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By LARRY VAUGHT
Veteran coach Dom Dunn, a Louisville native, is thrilled to be back on the field coaching defensive tackles at Western Kentucky after spending the three previous seasons as the director of high school relations at Texas Tech for a staff that included current Kentucky coaches Neal Brown, Chad Scott and Tommy Mainord. He has 37 years of coaching experience at the collegiate level, including 10 years at Auburn. Dunn was at the Kentucky High School Coaches Association Clinic at Centre College Saturday and shared his thoughts on Western, UK football, Brown, Scott and even Jacob Tamme.
Question: What has it been like working for Bobby Petrino and how anxious were you to get back on the field after three seasons as director of high school relations at Texas Tech?
Dunn: “I am very fortunate, very thankful. I coached for all those years and things just didn’t work out and I had to go into the administration part of it, which I learned a lot from the other side. When Bobby gave me this opportunity, it was just like a breath of fresh air. I really believe and know for a fact I am working for the best head coach in college football. He doesn’t miss a thing. He has made me a better coach again. Bringing out the best in meet since I have been with him since February.”
Question: What is your sense about what the win over Kentucky last year meant to the Western football program?
Dunn: “I am sure it was a great day for Western Kentucky and their fans and their players. But I didn’t have anything to do with it. None of us (coaches) were there. We have not talked about it. We won’t talk about it. You can’t worry about what happened yesterday. If I was a Western Kentucky fan, that would be a great day.”
Question: Since you will know half the Kentucky staff almost, what will that opening game be like for you trying to slow down the Neal Brown offense?
Dunn: “It is going to be a challenge. He does a great job. Their staff does a great job. Plus, we are starting all over basically on the defensive line. We lost some good players. Like every game, got to take one game at a time. We don’t look at Kentucky or Tennessee or anybody. We are just Team X that we have next.”
Question: What impresses you the most about Neal on and off the field?
Dunn: “Great guy. Great family guy. I got to know Neal a little bit at Troy and knew about him because I was at Auburn so long. I met Neal a few times and heard great things about him and then was fortunate enough to work for him for three years at Texas Tech. Love his family. His kids. His dad is a great man. I talk to his dad more than Neal. Trying to help him out where Neal’s sister is trying to get a job at another school. Great kid, great young coach. Energetic. Works hard in recruiting. Works the kids hard. I see Neal in five years being one of those big-time head coaches.”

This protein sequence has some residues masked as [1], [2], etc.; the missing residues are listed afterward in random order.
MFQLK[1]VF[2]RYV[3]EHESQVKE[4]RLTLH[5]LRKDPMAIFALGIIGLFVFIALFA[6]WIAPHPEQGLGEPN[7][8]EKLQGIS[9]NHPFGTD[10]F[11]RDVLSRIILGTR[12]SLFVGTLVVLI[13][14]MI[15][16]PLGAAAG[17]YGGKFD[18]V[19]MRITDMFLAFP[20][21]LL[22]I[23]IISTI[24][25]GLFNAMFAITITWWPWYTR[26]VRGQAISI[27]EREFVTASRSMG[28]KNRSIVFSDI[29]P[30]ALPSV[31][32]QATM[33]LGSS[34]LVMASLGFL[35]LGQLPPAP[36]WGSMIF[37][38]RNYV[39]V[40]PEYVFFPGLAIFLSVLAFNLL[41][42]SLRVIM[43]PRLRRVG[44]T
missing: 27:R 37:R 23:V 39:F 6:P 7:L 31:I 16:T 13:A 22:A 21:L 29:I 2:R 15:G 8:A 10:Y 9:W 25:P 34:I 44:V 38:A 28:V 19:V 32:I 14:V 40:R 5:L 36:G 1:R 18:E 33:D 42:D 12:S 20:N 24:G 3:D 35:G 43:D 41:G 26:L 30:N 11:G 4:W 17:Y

Question: Even though he wouldn’t yet be 40 years old?
Dunn: “Don’t tell me that. Like I said, I got shoes older than Neal.”
Question: What kind of young coach is Chad Scott and what makes him such a good recruiter?
Dunn: “Chad is Chad. He is honest and he knows the game. He doesn’t put up a lot of BS. He gets to know the kids and families. His personality. Just a great guy. I love them all. They are all good people. He’s a good coach on the field, too. He is hard nosed, get after it, technician, studies the game. All those guys, including coach Mainord, have nothing but a great future ahead of them. But ask coach Mainord about his cooking. He can’t cook a brisket. He’s a good coach, and a great young coach. I hope these guys realize what a great opportunity they have. It can end in a hurry. You can be at the top of the world and then be at the bottom, but I see nothing but bright futures for these three guys.”
Question: Are they always enthusiastic like they showed during their first spring practice at UK?
Dunn: “Yes. That is what it is. You can’t ask your kids to go hard and work if you don’t have energy, enthusiasm and tempo. They all three have that and will continue to have that. That is what it takes.”
Question: Since you have coached in the SEC, how will Brown’s offense work in the SEC?
Dunn: “I think so. But what succeeds are players. My grandpa always told me no donkey won the Kentucky Derby. You have got to have athletes. If you get athletes and good football players, they can run any offense or defense. It is unique offense and will put pressure on the defense. When they get their type of people there, I see that offense being very successful.”